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Re: I thought of an initialy regulated industry!...

At 5:43 AM -0700 10/1/98, Jim Choate wrote:
>In regards the discussion about regulation and industry. I can think of only
>one industry that was regulated before the very first company opened their
>doors for business....nuclear power plants.
>Personaly, 3 Mile Island in a un-regulated industry scares the hell out of
>me...and I support nuclear power. Look at the fiasco of Chernobyl in a
>control market.
>I'd like to hear from any free market mavens who might want to use the
>nuclear industry as an example of how things could be so much better with no
>regulation regarding construction, operation, or waste disposal.

"Regulation" of the nuclear power industry had the predicted effect of
overly conservative designs being standardized. Specifically, the
Westinghouse boiling water designs, basically frozen in 1955 and little
changed since then.

Ordinary evolutionary improvement, plus revolutionary improvement, has not
been possible. (Some examples would include inherently fail-safe designs
like the Canadian CANDU reactor, and various improvements the French have
made in the original Westinghouse design.)

Waste disposal is even more of an example of a government-worsened problem.
If politicians were not grandstanding about the dangers of nuclear waste
and monkeywrenching plans, we'd have waste disposal sites.

(For example, there is no plausible evidence that storing waste in caverns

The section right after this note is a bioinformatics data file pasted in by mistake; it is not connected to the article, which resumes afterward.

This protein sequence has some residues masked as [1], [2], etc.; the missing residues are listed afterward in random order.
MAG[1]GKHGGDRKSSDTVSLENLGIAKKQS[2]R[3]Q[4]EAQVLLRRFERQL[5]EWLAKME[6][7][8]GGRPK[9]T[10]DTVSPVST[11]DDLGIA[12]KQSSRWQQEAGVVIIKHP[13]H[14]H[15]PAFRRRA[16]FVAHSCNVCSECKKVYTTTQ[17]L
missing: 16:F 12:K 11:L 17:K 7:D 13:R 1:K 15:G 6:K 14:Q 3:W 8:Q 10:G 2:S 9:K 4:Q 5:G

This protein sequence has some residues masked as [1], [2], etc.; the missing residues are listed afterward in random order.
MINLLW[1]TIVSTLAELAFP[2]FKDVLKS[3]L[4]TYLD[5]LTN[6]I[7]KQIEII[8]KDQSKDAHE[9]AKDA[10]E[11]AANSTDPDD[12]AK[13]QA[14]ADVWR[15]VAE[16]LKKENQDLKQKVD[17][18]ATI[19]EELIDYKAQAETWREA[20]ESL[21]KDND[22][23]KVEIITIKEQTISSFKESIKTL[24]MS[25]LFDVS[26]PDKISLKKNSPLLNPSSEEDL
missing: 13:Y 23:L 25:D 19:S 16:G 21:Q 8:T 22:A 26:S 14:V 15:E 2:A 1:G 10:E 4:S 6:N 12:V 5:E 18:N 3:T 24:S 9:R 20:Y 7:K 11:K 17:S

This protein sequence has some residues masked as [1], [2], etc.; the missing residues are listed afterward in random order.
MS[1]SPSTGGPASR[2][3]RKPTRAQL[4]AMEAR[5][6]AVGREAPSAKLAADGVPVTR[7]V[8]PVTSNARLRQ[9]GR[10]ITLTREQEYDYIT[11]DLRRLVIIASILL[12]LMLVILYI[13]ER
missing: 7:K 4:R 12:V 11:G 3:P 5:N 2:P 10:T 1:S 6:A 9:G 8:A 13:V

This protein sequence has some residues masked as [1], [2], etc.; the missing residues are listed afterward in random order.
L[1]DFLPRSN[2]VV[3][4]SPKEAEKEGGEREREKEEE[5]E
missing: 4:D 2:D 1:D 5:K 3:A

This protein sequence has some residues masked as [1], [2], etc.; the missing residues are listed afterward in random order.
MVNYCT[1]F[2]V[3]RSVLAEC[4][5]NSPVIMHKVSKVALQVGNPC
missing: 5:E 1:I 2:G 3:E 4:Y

in dry desert areas in Nevada, California, New Mexico, etc. is dangerous.
And certainly better in all regards than storing waste in drums sitting in
places like Hanford, Washington, near the Columbia River. Etc.)

Personally, I favor the "Pournelle Solution": acquire a 10-mile by 10-mile
region of the Mojave Desert. Not in an "ecologically interesting" area of
Death Valley, but just out in the vast scrublands. Erect a double fence
around it, and perhaps even a minefield (if one is worried about thefts of
nuclear waste). Pile the spent fuel rods, medical gear, gloves, etc. on
pallets separated  by wide roads from other pallets. This "solves" the
waste problem for at least a matter of many decades, by which time various
technologies will likely have presented other and better solutions. Cost is
low, convenience is high, safety is good, environmental polllution is nil.

Finally, the "environmental burden" imposed by a coal-fired power plant is
vastly greater than that from a nuclear plant. Do the math on particulates,
carbon levels, etc. Many libertarians have proposed better schemes for
dealing with such environmental burdens....if fossil fuel-powered plants
had to actually pay their share of environmental costs, they'd be even more
expensive than nuclear.

Face it, nuclear has failed in the U.S. because of yahoos who think their
children will be mutated or something along those lines. (I dealt with
these yahoos at Intel when my lab was using a lot of radioactive sources.)

Cypherpunks is not the place to debate nuclear power, but I had to answer
these claims.

--Tim May

Y2K: A good chance to reformat America's hard drive and empty the trash.
Timothy C. May              | Crypto Anarchy: encryption, digital money,
ComSec 3DES:   831-728-0152 | anonymous networks, digital pseudonyms, zero
W.A.S.T.E.: Corralitos, CA  | knowledge, reputations, information markets,
Licensed Ontologist         | black markets, collapse of governments.